Bruchsal. On October 22, 1940, early in the morning, Richard Wolf from Bruchsal was woken from his sleep by Gestapo officials. Ferdinand and Bertha Wolf, the 14-year-old's parents, are also awakened. Within the shortest possible time they are to be ready to travel. A suitcase, a woollen blanket and 100 Reichsmarks: they are not allowed to take much more than that. In front of the house the Wolfs are forced to get into a truck, as an eyewitness reports. The truck drives to the train station, from where they are put on special trains with 120 other Jews and deported to an internment camp in Gurs, France. Small children, old and sick people are also among the deportees. About 80 of them come from Bruchsal, about 40 from the surrounding villages. Some passers-by mock, spit at and insult the victims, others cry - no one helps.
This Thursday marked the 80th anniversary of the deportation of the Bruchsal Jews to Gurs. With a silent march, the both sponsoring associations "Haus der Geschichte der Juden Badens" (Förderverein Haus der Geschichte der Juden Badens), "Lernort Bergfried Bruchsal: Freiheit - Bürgerrechte - Demokratie" and the "Friedensinitiative Bruchsal" (peace initiative) commemorated the events on this occasion. About 50 people marched through the city, wearing portraits of the deportees on their bodies. "We wanted to give the Jews back their name and face," explained Rolf Schmitt, chairman of the sponsoring association Haus der Geschichte der Juden Badens. From Otto-Oppenheimer-Platz the participants walked along Kaiserstrasse and Friedrichstrasse to the site of the old synagogue and from there to Viktoriapark.
According to the organizers, almost the entire Jewish population of Baden, the Palatinate and Saarland was deported to the internment camp "Camp de Gurs" in southern France on October 22, 1940 - more than 6,500 people. The goal of the "Wagner-Bürckel-Aktion" is to make the southwest German territories the first in the Reich to be "free of Jews". On this day the Gestapo forcibly drives Jewish citizens to the train station in Bruchsal. Of the approximately 80 Bruchsal Jews, only 24 survive the time in the internment camp. Some of them already die on the train ride to Gurs, 1,300 kilometers away. In the internment camp, the people live in cold and dirty barracks, sleep on straw sacks or on the floor and feed on coffee grounds and beet soup. Many die due to the poor supply, hygienic conditions, rain and cold already a few weeks after arrival. Others are further deported from Gurs to extermination camps and murdered.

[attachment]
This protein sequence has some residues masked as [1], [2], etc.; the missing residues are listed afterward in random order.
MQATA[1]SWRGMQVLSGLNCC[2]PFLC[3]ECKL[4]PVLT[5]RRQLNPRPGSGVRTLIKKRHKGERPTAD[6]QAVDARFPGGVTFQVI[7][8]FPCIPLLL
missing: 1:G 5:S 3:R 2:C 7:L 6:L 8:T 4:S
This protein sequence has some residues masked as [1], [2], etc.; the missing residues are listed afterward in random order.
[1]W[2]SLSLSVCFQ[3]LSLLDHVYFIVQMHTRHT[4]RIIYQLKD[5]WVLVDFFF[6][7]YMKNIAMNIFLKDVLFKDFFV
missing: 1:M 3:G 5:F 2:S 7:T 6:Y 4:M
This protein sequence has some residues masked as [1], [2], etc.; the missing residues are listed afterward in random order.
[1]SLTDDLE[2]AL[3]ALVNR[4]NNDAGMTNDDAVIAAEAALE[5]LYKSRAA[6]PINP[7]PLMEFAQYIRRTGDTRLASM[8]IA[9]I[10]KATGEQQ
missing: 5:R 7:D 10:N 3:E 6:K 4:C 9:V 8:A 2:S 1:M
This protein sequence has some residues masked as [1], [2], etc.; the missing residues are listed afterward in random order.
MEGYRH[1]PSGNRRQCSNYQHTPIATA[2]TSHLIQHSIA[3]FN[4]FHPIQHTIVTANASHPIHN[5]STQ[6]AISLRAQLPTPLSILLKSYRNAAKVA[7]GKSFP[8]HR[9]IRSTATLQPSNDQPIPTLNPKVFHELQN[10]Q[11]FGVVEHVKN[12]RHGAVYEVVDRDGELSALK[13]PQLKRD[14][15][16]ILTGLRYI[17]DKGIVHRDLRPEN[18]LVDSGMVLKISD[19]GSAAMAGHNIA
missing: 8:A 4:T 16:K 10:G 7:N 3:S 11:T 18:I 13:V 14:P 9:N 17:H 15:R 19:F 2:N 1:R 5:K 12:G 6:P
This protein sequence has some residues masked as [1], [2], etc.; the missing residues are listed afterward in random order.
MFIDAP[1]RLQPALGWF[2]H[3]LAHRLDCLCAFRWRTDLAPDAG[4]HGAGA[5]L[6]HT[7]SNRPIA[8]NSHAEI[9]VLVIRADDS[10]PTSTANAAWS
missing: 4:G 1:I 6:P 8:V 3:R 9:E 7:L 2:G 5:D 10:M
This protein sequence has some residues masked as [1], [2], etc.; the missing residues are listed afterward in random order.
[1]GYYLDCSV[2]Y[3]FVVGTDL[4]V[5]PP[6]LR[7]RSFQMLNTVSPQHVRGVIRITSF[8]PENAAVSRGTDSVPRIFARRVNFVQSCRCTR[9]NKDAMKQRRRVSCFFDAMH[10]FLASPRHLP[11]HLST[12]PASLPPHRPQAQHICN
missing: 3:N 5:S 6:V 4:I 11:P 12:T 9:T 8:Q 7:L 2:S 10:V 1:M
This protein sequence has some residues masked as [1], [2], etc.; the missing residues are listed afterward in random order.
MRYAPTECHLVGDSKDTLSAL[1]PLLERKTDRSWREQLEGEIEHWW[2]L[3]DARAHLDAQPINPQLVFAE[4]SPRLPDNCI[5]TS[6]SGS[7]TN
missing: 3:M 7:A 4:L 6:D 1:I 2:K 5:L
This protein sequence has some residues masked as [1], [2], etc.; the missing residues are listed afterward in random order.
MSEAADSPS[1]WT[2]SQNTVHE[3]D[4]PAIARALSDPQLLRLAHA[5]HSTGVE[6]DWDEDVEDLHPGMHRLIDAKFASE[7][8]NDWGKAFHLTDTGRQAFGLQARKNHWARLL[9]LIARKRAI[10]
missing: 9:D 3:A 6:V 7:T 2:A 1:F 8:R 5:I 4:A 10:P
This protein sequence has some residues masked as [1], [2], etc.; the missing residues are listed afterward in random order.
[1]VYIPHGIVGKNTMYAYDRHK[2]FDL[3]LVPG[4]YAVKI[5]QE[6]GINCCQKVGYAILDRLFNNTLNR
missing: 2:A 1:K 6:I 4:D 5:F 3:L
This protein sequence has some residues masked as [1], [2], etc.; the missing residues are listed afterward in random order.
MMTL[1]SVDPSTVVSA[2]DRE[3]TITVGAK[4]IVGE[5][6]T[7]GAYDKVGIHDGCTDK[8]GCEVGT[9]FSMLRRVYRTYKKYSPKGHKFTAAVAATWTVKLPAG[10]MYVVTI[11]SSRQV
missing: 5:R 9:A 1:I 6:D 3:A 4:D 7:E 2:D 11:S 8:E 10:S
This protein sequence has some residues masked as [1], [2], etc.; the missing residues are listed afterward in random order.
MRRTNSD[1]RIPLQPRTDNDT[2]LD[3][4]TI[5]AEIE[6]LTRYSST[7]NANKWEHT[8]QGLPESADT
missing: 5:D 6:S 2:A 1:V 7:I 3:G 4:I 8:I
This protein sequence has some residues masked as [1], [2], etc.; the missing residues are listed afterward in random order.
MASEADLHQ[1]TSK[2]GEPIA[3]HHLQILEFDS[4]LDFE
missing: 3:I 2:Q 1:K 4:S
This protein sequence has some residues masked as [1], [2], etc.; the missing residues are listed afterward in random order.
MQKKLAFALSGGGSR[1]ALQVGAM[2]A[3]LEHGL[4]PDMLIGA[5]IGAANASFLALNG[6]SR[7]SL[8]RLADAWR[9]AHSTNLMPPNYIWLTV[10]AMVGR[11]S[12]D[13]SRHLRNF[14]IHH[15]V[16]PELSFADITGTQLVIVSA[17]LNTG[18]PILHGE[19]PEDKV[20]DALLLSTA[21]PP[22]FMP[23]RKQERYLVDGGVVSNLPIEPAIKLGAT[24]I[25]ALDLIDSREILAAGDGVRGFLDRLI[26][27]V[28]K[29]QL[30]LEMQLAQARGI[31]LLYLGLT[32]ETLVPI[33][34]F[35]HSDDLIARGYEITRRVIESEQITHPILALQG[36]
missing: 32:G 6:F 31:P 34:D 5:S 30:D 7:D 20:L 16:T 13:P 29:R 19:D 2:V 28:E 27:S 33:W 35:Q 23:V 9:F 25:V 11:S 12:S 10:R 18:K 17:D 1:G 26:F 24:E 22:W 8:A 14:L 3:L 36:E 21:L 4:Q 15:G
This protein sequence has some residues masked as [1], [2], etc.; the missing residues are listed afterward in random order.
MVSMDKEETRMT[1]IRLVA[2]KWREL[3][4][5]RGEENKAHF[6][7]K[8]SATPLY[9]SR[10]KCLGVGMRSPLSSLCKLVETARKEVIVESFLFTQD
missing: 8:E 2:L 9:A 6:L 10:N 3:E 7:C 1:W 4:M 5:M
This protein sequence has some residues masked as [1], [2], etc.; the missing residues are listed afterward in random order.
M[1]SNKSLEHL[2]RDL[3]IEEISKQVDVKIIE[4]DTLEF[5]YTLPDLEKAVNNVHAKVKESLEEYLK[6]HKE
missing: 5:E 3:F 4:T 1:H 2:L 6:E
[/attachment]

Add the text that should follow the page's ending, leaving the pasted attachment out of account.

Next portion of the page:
The Bruchsaler Richard Wolf is among those who survived Gurs. He never told much about his time in the internment camp, his daughter Hélène Wolf recalls in a written greeting to the organizers of the silent march. The silence of her father, who died in 1981, had left a "pain" in her family.
Lord Mayor warns: Anti-Semitism still a problem today.
"The deportation made drastically visible what hate, fanaticism, and racial madness can do to terrible things," emphasized Mayor Cornelia Petzold-Schick at the beginning of the silent march. And: "Violence, hate and agitation must have no place in our city and in our country. The deeds of National Socialism should not be forgotten - especially against the background that anti-Semitic crimes are still a problem today: "Every year, between 1,000 and 2,000 anti-Semitic attacks are recorded".
A list of deportees compiled by the Nazis and a one-minute film sequence showing the deportation at Bruchsal station bear witness to the events. In Bad Schönborn, Philippsburg, Untergrombach and Heidelsheim, too, commemorative events were held on Thursday to commemorate the deportation of Jews to Gurs.
The Gurs Silence March. 15 minutes film with some of the speeches in German